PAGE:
Apple iPad: Making Its Way to a Cockpit Near You

Photo courtesy of Brandon Farris, copyright 2011,

The next time you fly, Apple’s innovative tablet device could play a significant role in your trip. Since receiving approval from the FAA, the Apple iPad has become very popular with US airlines. According to recent reports, Alaska Airlines and American Airlines are eying the device for replacing paper charts, maps, and flight manuals.

Alaska Airlines has begun phasing out their paper flight manuals in favor of the PDF copies on the iPad. The devices will only initially replace the paper flight manuals, some 40 or more documents weighing almost 25 pounds, but the airline is considering also replacing charts and maps. The iPad is considered a Class 1 electronic device under FAA regulations and must be stowed during takeoff and landing, but otherwise it is a big hit with the airline.

The airline says adopting the iPad will save 2.4 million pieces of paper. According to their estimates, the cost of outfitting every pilot with an iPad will be offset by lower paper and printing costs as well as fuel savings from the weight reduction.

Following on the heels of Alaska Airlines, American Airlines has begun a six-month test of the iPad as an electronic flight bag. The testing currently consists of flights along two international routes out of Los Angeles.

While Alaska Airlines’ adoption of the iPad is more widespread, the American Airlines tests will replace both flight manuals and navigational charts and maps. If the tests work well, the airline intends to phase out the 35 pounds or more of paper manuals and charts that pilots must lug to and from the cockpit every day.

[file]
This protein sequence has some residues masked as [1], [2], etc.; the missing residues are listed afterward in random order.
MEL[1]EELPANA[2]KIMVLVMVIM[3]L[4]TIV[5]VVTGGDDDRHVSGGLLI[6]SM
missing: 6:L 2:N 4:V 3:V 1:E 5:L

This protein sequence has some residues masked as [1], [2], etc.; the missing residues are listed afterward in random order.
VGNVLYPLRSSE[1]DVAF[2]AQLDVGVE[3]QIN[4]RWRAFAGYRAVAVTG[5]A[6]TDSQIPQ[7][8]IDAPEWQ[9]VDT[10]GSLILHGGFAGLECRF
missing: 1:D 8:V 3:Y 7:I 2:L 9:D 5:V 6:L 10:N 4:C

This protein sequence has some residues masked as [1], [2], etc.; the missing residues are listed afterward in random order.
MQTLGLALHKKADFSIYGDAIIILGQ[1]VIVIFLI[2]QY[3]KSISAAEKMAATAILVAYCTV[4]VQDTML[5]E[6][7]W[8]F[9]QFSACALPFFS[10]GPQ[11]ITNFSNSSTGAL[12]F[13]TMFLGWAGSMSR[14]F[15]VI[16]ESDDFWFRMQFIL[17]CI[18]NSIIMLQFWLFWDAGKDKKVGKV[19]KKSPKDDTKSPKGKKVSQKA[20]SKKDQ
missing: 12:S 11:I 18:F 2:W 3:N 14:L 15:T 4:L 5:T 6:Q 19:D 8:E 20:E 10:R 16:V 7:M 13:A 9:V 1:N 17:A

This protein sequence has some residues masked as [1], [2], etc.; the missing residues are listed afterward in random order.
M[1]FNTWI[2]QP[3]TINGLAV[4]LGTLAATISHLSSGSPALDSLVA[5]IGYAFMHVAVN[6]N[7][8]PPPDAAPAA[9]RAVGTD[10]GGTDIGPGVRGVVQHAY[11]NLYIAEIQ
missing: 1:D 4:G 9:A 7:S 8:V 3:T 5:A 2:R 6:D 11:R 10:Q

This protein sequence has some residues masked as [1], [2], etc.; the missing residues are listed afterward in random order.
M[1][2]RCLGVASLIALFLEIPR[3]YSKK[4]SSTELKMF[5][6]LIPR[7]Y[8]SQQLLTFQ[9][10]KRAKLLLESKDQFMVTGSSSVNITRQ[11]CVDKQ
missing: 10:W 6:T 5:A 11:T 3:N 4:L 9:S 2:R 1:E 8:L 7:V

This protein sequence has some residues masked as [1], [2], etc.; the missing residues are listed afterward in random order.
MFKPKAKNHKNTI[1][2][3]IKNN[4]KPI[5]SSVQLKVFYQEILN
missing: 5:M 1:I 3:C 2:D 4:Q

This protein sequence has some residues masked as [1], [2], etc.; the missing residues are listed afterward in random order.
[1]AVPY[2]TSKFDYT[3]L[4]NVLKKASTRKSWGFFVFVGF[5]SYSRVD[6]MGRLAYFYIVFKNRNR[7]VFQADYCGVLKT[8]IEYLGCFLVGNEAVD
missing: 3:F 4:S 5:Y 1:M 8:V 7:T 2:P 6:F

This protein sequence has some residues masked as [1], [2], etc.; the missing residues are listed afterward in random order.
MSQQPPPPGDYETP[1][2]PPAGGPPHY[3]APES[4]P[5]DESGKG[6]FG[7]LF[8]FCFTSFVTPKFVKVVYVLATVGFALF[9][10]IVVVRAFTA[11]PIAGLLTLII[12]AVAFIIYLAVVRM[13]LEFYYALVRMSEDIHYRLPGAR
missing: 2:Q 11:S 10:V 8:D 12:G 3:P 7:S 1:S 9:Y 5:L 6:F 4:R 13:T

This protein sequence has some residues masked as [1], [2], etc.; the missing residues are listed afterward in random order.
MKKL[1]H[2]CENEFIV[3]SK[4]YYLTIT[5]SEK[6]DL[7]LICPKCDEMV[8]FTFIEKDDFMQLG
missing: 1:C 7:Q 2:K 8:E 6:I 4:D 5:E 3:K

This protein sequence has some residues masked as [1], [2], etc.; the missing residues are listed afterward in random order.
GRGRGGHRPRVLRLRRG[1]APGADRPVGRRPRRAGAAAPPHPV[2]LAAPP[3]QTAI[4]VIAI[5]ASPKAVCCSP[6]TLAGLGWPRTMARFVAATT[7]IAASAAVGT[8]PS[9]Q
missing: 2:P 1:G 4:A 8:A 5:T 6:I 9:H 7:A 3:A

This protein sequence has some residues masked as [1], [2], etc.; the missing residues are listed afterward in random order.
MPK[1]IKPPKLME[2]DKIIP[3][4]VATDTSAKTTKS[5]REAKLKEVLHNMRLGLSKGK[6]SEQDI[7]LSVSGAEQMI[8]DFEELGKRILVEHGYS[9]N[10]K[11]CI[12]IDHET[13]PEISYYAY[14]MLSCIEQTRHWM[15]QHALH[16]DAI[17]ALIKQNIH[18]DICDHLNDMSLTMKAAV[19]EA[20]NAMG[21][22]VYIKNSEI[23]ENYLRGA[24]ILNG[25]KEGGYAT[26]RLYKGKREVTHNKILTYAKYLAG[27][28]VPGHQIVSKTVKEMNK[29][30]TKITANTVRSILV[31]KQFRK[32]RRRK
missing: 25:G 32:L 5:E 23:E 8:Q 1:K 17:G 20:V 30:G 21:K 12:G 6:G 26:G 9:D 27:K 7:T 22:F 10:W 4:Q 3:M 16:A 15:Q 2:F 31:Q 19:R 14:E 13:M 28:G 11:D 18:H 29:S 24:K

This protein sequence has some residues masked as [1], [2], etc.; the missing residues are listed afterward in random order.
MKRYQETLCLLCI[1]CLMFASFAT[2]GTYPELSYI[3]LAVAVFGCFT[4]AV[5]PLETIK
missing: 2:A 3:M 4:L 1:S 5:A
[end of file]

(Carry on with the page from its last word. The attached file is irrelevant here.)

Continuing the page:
The test is a result of an initiative spearheaded by the Allied Pilots Association. The association called for electronic flight bags to replace pilots’ big black cases and it happens that the iPad might do the trick.

With weight savings, reduction in document production expenses, and near instantaneous updates, it is clear that the iPad’s use as a cost-effective electronic flight bag in commercial cockpits will only increase. In fact, it would come as no surprise to find that other carriers are looking over the shoulders of Alaska Airlines and American Airlines taking notes as those carriers begin to adopt the device.

What’s your take? Do you think the iPad makes a great, cost-effective electronic flight bag or are we setting ourselves up for Angry Birds and dead batteries at 30,000 feet?

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American Airlines pilots to try out iPads as flight bags
Alaska Airlines Pilots Go Lean And Green With iPads
This article was written by Matthew Everett, a private pilot, aviation writer, and frequent contributor to You can follow him on twitter @leaving_tf or find his blog at

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